manitou

(redirected from Manidoo)
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man·i·tou

or man·i·tu  (măn′ĭ-to͞o′) also man·i·to (-tō′)
n. pl. man·i·tous or man·i·tus also man·i·tos
1. In Algonquian religious belief, a supernatural power that permeates the world, possessed in varying degrees by both spirits and humans.
2. A deity or spirit.

[French, from Ojibwa manitoo.]

manitou

(ˈmænɪˌtuː) or

manitu

;

manito

(ˈmænɪˌtəʊ)
n, pl -tous, -tus, -tos, -tou, -tu or -to
(Other Non-Christian Religions) (among the Algonquian Indians) a deified spirit or force
[C17: from Algonquian; related to Ojibwa manito spirit]

man•i•tou

or man•i•tu

(ˈmæn ɪˌtu)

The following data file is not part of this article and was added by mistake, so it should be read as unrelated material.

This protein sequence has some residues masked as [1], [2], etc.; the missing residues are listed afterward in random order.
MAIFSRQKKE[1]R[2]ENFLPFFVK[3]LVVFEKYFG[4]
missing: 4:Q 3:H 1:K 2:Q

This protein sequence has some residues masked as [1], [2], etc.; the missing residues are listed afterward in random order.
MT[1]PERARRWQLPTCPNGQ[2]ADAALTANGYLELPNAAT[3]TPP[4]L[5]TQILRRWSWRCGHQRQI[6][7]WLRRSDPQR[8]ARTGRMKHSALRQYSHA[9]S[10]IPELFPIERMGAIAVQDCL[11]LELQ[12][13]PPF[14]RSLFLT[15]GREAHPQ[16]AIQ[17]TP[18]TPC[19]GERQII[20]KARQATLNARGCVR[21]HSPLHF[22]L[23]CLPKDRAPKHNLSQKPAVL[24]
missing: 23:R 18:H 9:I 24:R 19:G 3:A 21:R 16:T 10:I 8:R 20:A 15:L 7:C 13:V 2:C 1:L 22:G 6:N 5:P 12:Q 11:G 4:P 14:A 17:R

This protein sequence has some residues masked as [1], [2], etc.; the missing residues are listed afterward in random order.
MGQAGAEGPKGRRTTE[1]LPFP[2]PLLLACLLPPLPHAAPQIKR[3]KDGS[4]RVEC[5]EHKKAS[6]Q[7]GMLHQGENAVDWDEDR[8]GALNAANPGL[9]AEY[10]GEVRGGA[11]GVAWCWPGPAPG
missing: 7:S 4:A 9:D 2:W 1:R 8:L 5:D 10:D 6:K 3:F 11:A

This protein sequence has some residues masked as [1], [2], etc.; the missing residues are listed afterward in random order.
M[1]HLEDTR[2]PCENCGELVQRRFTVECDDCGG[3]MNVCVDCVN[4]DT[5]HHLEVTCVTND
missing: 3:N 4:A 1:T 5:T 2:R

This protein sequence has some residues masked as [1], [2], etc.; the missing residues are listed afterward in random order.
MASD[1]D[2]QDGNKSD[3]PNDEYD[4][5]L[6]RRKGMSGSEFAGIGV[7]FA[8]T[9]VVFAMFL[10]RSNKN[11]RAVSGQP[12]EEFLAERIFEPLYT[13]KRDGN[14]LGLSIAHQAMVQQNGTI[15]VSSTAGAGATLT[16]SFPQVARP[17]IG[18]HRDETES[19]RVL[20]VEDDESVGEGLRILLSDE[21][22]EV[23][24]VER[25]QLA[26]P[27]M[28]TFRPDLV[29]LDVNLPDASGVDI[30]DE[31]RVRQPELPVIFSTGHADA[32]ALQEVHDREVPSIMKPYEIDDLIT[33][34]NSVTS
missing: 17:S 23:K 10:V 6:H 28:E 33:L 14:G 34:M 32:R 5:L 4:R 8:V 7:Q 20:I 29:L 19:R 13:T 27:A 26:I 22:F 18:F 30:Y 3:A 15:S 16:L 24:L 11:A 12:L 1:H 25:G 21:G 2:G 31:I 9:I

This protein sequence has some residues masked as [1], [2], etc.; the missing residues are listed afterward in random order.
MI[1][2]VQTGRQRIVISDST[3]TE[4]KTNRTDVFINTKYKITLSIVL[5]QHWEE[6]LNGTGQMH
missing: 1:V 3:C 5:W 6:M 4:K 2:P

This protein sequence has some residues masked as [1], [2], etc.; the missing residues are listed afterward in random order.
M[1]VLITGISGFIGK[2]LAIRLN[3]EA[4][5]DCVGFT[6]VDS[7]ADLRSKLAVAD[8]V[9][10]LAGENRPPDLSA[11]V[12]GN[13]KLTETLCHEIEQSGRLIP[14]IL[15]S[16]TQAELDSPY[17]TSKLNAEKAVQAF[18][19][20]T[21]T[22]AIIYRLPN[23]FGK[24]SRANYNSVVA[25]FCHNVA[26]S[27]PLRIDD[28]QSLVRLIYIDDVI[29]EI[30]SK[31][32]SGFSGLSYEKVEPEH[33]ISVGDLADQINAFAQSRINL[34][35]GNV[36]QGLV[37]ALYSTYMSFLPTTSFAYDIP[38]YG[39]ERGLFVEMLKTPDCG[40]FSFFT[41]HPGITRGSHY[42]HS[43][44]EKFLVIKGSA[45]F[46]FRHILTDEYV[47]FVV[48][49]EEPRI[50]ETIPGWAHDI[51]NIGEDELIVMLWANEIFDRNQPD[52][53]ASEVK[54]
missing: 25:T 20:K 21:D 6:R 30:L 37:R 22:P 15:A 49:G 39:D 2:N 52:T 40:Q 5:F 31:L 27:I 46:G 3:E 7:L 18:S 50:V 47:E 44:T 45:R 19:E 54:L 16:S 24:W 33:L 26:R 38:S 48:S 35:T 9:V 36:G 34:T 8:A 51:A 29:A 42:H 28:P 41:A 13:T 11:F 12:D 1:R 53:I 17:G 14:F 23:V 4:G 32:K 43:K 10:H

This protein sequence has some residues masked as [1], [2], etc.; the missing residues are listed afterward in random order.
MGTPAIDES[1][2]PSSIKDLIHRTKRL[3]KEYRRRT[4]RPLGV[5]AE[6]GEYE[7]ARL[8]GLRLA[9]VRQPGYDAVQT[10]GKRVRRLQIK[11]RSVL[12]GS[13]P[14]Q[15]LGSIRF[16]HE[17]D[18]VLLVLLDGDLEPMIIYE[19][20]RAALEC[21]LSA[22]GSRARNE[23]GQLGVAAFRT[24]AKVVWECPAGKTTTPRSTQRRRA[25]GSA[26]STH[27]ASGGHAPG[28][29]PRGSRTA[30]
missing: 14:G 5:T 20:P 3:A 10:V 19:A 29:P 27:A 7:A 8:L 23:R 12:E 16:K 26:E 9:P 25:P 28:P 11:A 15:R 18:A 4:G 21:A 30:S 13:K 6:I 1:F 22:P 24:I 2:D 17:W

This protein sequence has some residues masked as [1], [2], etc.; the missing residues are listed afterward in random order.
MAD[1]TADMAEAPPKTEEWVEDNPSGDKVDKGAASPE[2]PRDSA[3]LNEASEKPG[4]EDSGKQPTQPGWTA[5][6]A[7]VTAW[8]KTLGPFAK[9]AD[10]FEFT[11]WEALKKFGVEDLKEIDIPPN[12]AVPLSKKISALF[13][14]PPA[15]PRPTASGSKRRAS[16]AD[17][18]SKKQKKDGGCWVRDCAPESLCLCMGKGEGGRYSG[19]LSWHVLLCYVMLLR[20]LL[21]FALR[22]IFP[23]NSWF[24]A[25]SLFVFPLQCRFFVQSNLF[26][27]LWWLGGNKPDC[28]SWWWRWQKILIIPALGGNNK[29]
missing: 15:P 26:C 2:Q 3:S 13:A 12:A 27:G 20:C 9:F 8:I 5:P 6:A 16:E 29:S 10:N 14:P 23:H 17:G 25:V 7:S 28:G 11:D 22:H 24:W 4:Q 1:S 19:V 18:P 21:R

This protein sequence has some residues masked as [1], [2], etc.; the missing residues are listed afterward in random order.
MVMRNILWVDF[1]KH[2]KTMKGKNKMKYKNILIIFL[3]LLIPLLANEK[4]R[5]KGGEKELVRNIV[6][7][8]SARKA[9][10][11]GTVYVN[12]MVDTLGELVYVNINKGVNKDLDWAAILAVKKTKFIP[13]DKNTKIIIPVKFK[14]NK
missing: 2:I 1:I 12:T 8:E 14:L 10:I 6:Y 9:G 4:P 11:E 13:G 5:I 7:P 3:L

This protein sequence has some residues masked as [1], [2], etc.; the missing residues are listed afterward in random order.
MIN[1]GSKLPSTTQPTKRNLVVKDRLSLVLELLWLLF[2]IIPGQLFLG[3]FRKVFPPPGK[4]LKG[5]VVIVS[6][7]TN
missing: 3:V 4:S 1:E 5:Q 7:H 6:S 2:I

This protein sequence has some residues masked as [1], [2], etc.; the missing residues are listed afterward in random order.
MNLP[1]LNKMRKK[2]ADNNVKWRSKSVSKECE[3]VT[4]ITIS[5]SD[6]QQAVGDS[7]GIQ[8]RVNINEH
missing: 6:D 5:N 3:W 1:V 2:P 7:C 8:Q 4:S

also man•i•to

(-ˌtoʊ)

n., pl. -tous or -tus, also -tos.
(among Algonquian Indian peoples) any of a number of spirits residing in objects and phenomena of the natural world, as in animals, trees, water, the earth, and the sky.
[1665–75, Amer.; < Unami Delaware monə́t·u]
References in periodicals archive ?
Dubbed the Manidoo Baawaatig Conference Centre, a major feature will be the installation of telescopic seating that can be retracted to clear space for a convention or trade show.
Manitou" comes from the Ojibwe word manidoo, meaning "god, spirit, manitou.
The unanimous testimony of those interviewed was that their people had always believed in One whom they came to call Gitchi Manidoo or "Great Spirit.